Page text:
Invitation to a Journey: A Road Map for Spiritual Formation (Downers Grove, Ill: InverVarsity Press, 1993), 27.
As if he didn't identify enough of us in the paragraph above, in another place, Dr. Mulholland adds, "Information gatherers are structurally closed to being addressed by God. Frenetically functional activists find it extremely difficult to be still, and know God as God."*
There. Now that about covers all of us.
I have issues with control. I want things to be the way I want them to be, my buttons get pushed when things aren’t that way, and by default, I do not react well when those buttons are pushed. To make matters trickier, I’m usually blind to what’s happening. I’m probably aware that something is stirred up in me, but to recognize that a button has been pushed, to identify which button it was, and to question whether it’s appropriate for me to react by trying to take control…those are in-the-moment skills that I need double-doses of God’s grace to employ. Much more often, I lean into my default reactions when the button gets pushed, but things still don’t come under my control the way I want. Then yet another bucket gets tossed into what becomes a lifetime-full lake of ingratitude, resentment, and a host of other things which don’t add up to the kind of person I want to be at my core.
This is difficult enough to recognize and deal with in any area, but when it comes to our lives with God, we often don’t know what role to fill if we were to lay down our claims to our own control. If I were to show up to be with God without having even set an agenda, what on earth would we do together?
Even though I can identify with a number of the categories Dr. Mulholland described, the one I wear as a badge of honor is “information gatherer.” One of the reasons it’s so hard to release is because it has served me so well. My desk is surrounded by the best books on Christian spiritual formation. There are always more things I need to learn, and I know how to go locate good information, process it, and then occasionally blog about it, teach it, or sometimes even write a book about it.
But all of those ways I react when my “Danger: You’re uninformed” button is pushed are very, very different things from knowing this Person who is with me and who knows what I need much better than I do. Information gathering on my own is much different than learning to listen to the wise, loving voice of a Parent who knows the game I’m playing even if I don’t. Trying to secure my own survival and happiness is very different from entrusting myself to the One who said, “deny yourself, take up your cross, and follow me.”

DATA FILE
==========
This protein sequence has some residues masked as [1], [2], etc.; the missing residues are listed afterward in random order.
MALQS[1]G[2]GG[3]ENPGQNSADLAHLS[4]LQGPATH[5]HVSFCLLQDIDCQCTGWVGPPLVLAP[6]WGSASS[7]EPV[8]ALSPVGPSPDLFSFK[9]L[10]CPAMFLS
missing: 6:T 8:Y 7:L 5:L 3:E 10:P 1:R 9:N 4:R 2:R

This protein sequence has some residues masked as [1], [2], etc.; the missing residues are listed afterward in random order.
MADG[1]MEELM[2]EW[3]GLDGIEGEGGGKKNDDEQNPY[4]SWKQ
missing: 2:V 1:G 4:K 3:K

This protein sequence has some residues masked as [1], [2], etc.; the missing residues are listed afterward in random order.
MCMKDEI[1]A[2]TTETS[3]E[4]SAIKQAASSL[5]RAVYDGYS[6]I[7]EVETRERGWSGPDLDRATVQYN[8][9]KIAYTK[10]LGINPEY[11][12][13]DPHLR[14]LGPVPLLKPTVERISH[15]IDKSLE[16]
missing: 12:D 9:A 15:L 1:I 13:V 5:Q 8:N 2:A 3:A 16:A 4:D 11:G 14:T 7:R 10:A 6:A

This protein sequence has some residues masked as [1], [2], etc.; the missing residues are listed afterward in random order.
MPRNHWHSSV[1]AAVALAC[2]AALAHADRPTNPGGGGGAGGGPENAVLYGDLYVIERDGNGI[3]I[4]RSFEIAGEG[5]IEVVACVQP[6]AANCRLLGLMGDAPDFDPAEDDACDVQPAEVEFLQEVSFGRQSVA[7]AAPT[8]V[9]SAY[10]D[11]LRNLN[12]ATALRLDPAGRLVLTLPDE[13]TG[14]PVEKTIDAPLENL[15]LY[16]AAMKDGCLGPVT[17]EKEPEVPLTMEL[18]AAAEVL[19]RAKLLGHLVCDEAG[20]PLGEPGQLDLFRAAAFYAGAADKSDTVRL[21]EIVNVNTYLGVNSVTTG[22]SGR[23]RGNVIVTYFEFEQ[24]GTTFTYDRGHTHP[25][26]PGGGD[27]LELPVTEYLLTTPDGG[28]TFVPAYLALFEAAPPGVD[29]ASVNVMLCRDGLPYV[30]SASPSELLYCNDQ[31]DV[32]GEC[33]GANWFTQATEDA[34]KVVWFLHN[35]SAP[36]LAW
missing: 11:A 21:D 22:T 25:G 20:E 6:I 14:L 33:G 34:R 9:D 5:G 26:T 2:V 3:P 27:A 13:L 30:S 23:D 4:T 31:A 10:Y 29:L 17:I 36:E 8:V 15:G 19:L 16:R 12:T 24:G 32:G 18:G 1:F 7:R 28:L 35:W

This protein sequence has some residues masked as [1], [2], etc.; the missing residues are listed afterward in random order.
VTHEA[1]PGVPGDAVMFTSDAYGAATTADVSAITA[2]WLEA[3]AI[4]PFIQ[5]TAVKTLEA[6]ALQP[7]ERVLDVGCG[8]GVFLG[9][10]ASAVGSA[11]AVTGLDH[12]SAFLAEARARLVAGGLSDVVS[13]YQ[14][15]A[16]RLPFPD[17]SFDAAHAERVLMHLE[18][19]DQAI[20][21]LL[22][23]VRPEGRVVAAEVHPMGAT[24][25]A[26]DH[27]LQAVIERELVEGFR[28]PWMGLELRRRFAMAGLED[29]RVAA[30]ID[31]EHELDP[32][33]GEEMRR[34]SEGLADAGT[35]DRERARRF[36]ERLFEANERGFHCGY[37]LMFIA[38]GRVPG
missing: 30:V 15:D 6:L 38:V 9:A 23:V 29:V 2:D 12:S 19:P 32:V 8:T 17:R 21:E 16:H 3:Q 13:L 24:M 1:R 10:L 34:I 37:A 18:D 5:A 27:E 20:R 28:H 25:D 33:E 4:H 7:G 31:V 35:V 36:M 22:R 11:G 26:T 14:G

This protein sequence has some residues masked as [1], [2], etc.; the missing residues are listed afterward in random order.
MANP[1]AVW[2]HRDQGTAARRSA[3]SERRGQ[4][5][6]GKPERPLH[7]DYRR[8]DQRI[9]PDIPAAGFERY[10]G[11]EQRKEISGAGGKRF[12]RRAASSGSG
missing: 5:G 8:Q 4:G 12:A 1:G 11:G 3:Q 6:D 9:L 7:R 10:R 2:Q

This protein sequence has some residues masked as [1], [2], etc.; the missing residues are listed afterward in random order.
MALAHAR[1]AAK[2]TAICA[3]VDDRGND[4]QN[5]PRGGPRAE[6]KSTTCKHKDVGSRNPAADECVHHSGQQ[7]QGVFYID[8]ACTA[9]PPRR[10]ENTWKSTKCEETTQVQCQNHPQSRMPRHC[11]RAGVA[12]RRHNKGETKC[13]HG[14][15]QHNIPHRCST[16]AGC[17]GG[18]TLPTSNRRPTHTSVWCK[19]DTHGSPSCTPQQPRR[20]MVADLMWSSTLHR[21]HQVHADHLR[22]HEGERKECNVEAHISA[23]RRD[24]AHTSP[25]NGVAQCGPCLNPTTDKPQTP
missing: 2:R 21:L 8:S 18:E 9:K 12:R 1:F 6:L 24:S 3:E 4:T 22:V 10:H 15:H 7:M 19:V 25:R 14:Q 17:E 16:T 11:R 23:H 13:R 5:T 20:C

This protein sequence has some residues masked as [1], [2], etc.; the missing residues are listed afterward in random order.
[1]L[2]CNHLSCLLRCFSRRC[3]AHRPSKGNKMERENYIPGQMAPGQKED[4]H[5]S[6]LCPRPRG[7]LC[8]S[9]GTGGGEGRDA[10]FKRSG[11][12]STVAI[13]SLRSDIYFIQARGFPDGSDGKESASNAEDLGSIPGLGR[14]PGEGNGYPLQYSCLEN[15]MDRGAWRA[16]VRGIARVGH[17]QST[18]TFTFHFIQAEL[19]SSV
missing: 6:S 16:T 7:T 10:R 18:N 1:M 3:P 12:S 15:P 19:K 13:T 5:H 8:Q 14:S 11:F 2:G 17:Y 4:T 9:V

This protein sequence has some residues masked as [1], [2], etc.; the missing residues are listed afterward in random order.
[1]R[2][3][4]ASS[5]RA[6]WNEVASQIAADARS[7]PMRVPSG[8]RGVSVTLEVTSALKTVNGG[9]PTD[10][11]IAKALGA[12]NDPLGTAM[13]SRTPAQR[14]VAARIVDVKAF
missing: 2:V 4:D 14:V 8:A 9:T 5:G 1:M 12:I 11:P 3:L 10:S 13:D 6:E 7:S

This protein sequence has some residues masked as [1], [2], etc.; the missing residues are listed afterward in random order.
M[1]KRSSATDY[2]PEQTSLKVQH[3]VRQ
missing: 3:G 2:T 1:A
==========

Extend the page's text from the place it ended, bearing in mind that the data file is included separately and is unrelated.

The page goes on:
I wonder if our biggest fear of releasing these means of control in our lives with God isn’t that we might get ambushed by some danger for which we were left unprepared without our usual defenses, but that if we were to give up the ways we’re used to being in control…it isn’t that something bad would happen, but––worse––that nothing would happen. What do I have left to rely on between me and God if I’m not surrounded by all of these great books? What if the space between us would just be…empty?
The way that I have read Dr. Mulholland through the years is that he invites us to engage in spiritual practices in ways that we stop attempting to fill up the space between us and God, and rather––in a deeply intentional, trusting, and loving way to come to God without our default barriers between us. (As he has described, this applies to any of our habits––the one he wrote about the most was the ways we read scripture: either as a place in which we are open to encounter with God, or yet one more place where we can grasp, manipulate, control, or arm ourselves with information or incessant activity.)
The "presence, purpose, and power of God in all things" is readily and abundantly available to shape us. We have to get out of our own way and maintain the open space between us and God for that to happen.
* Shaped by the Word: The Power of Scripture in Spiritual Formation, Rev. ed. (Nashville: Upper Room Books, 2000), 27.